Do the full-backs just fly?
The single biggest tactical development in the Premier League over the last five years is the rise of full-backs as creators.
In 2013/14, Aleksandar Kolarov was the highest provider of assists from full-back, with seven. That total was bettered by ten players, and no full-back outside of Manchester City provided more than four.
Liverpool’s flying full-backs have helped changed all that. Trent Alexander-Arnold and Andrew Robertson contributed 23 league assists between them this season.
No longer is central midfield a rich source of chance creation; it’s all about the overlapping wide players.
Assuming Mauricio Pochettino selects Danny Rose and Kieran Trippier, Tottenham have their own pair of attacking full-backs.
But while Alexander-Arnold and Robertson have proven their capability to surge forward without being caught out of position in their own third, doubts remain about Trippier’s ability to do the same.
It is instructive that he has been dropped for Alexander-Arnold in Gareth Southgate’s latest England squad.
So does Pochettino tell his two full-backs to proactively push high and try and pin Alexander-Arnold and Robertson back, a risky strategy if they get it wrong, or sit back and invite pressure in the hope of standing firm and picking off Liverpool on the counter?
What is Tottenham’s defensive plan?
One of Pochettino’s greatest strengths is his tactical flexibility. We can be certain that Jurgen Klopp will pick a 4-3-3, but that certainty is absent with Tottenham.
In the Premier League alone this season, Spurs started with a 4-3-1-2, 4-2-3-1, 3-4-3, 3-5-2 and 5-3-2. They have the option to play with wing-backs and three central defenders or a flat back four.
The former would seem the most likely. Pochettino has picked a three-man central defence for Spurs’ last three games against Big Six sides (Manchester City, Liverpool and Arsenal) having lost 2-0 to Chelsea with a back four in February, and it covers for his lack of central midfield options.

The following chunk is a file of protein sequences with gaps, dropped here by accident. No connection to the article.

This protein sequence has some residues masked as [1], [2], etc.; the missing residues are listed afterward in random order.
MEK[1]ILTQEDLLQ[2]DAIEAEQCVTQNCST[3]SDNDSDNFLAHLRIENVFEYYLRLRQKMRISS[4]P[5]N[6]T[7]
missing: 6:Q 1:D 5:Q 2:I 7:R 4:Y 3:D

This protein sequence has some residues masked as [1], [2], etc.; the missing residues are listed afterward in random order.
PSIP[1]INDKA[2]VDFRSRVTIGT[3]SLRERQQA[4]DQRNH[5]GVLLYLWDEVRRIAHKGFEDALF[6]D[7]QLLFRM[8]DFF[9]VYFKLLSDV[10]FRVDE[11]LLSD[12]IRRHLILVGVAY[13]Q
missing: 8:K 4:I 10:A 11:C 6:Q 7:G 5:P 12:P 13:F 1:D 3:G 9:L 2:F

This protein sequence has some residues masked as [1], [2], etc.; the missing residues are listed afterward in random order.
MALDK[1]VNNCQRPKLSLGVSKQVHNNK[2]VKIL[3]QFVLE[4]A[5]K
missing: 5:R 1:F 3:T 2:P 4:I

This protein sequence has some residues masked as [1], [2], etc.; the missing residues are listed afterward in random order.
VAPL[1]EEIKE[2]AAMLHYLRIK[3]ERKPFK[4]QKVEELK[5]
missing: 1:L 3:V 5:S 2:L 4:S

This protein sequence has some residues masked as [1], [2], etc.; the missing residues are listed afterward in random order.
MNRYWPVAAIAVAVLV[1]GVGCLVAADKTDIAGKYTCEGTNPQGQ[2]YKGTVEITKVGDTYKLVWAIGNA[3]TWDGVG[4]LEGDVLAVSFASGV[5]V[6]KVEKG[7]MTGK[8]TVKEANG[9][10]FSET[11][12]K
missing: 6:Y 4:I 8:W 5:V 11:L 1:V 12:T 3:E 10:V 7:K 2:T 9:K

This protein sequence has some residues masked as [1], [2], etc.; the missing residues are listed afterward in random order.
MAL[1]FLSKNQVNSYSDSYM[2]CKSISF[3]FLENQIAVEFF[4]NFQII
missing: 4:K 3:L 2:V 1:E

Despite losing 2-1 at Anfield on March 31, Tottenham restricted Liverpool to three shots on target. Only once in a home league game last season did Klopp’s team have fewer.
Pochettino would take a repeat, and hope to avoid the defensive mistakes that cost Spurs in that defeat.
Who gets the nod from Klopp in central midfield?
It is the tale of two extremes. While Pochettino has seen Mousa Dembele depart, Harry Winks succumb to persistent injury problems and Eric Dier suffer a worrying loss of form to leave him with precious few central midfield options, Klopp is spoilt for choice.
Liverpool’s manager sprung a surprise in the semi-final second leg by recalling James Milner on the left of the midfield three; his experience at left-back provided perfect cover for Robertson to attack.
That left Fabinho in the most defensive position of the three and Jordan Henderson in his new box-to-box role, but the tie was turned on its head after Georginio Wijnaldum’s introduction at half-time.
The most likely option is probably for Wijnaldum to take Milner’s place for a game during which Liverpool will hope to have more of the ball, with Fabinho remaining in the centre and Henderson right, but Klopp does appreciate the intensity and hunger that Milner guarantees.
Someone is going to be left bitterly disappointed.
Can Eriksen get high up the pitch?
Christian Eriksen is a marvellous player who has been honed by Pochettino, but he has suffered for the lack of options around him.
Not only does Tottenham’s thin squad mean that Eriksen has been run into the ground, but the issues in central midfield mean that Eriksen has often been pushed slightly deeper to make amends.
And then there’s the effort: Eriksen runs further per game than any other Tottenham player, carrying out his manager’s demand for intense pressing without the ball.
There’s nothing inherently wrong with Eriksen as worker bee, but it does erode his creative influence.
Over the last four seasons, his total of chances created in the league has fallen from 115 to 112 to 95 to 73.
With Dele Alli and Son Heung-Min able to support Harry Kane (and Lucas Moura can feel rightly gutted if he misses out on a start), the onus on Eriksen to create chances has diminished.
But there are few players better in Europe at threading through balls and playing the final pass.
If Spurs can get Eriksen to operate closer to the final third, he can be the difference-maker.
Do Tottenham have to change their shooting strategy?
Only two teams in the Premier League scored a higher percentage of their goals from outside the area than Tottenham (21%) but eight teams took a higher percentage of their shots from outside the area.
That suggests that Tottenham do not shoot from distance out of desperation, but as a deliberate strategy.
Drill down into the players, and that stacks up. Of the 32 players to score 10 or more Premier League goals this season, three of the top nine ranked by percentage of shots taken from outside the box are Tottenham players (Son, Kane and Moura).
The top three on that list are all midfielders (Paul Pogba, Luka Milivojevic and Gylfi Sigurdsson), which you might expect.
But even Tottenham’s forwards shoot from long range.
That’s interesting, because conceding from distance is one thing Liverpool have improved dramatically on following the arrival of Alisson, Virgil van Dijk and Fabinho.
Klopp’s team conceded one goal from outside the penalty area in their entire league campaign. Are Tottenham better off trying to get players closer to goal rather than their shoot-on-sight policy?